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  • A mere 150 years after English anatomist Richard Owen named them (from the Greek words deinos, or terrible, and sauros, lizard), these ancient reptiles are finally getting some respect.

    New Theories And Old Bones Reveal The Lifestyle Of The Dinosaur

  • August 2, 1841: While making a speech in Plymouth, England, Richard Owen combines the Greek words deinos (fearfully great) and sauros (lizard) and introduces the word “dinosaur” to describe fossilized reptiles.

    In the Belly of the Beast

  • [Greek: Thambos] is in Greek either fear or wonder; [Greek: deinos] is terrible or respectable; [Greek: ahideo], to reverence or to fear.

    On the Sublime and Beautiful

  • There he isn't a clever (deinos) speaker, unless cleverness consists in speaking the truth

    Plato on Friendship and Eros

  • Dino is a form of word taken from the Greek, _deinos_ meaning terrible and mighty, from its root _deos_, which means fear.

    The Boy Ranchers at Spur Creek or Fighting the Sheep Herders

  • [Greek: deinos], we suppose -- that is, "not to be trifled with."

    Blackwood's Edinburgh Magazine, Volume 56, Number 349, November, 1844

  • '[Greek: Alloi men hippôn] (says the grave Antoninus) [Greek: alloi de orneôn, alloi thêriôn ebôsin: emoi de bibliôn ktêseôs ek paidoiriou deinos entetêke pothos].'] [Footnote 200: See Pope's _Windsor Forest_, ver. 110 to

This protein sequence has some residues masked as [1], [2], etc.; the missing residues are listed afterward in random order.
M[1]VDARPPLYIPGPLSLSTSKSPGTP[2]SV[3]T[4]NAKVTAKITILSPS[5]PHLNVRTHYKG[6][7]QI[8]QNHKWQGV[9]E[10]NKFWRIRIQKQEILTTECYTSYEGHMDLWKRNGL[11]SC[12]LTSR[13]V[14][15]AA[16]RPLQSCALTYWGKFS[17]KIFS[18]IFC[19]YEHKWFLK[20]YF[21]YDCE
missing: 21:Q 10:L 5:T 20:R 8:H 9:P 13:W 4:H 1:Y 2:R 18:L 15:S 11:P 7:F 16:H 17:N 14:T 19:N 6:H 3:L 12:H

Bibliomania; or Book-Madness A Bibliographical Romance

  • For when they hear that the son of such an one who was a covetous and grasping man, or (e tou deinos instead of en; tou deinos) the wife of such an one who did many tyrannical actions, after the death of her husband endured afflictions without end; the injured persons setting upon the wife and the children, and a general war being raised from all quarters against his house; although a man be the most senseless of beings, yet expecting himself also to suffer the same, and fearing for his own lest they undergo the same fate, he will become more moderate.

    NPNF1-12. Saint Chrysostom: Homilies on the Epistles of Paul to the Corinthians

  • {deinos Erôs, deinos; ti de to pleon, ên palin eipô, kai palin, oimôzôn pollaki, deinos Erôs?}

    Lyrics from the Song-Books of the Elizabethan Age

  • "dinosaur" was coined in 1842 by British comparative anatomist Richard Owen, from the Greek words deinos meaning "terrible" and sauros meaning "lizard" or



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  • The truest Greek autantonym, meaning both awesome, awful, terrible, terrific, horrible, horrific, amazing, astounding, shocking, disgusting, in all the meanings of all those words. English cognate in deinos + sauros (lizard)

    August 14, 2008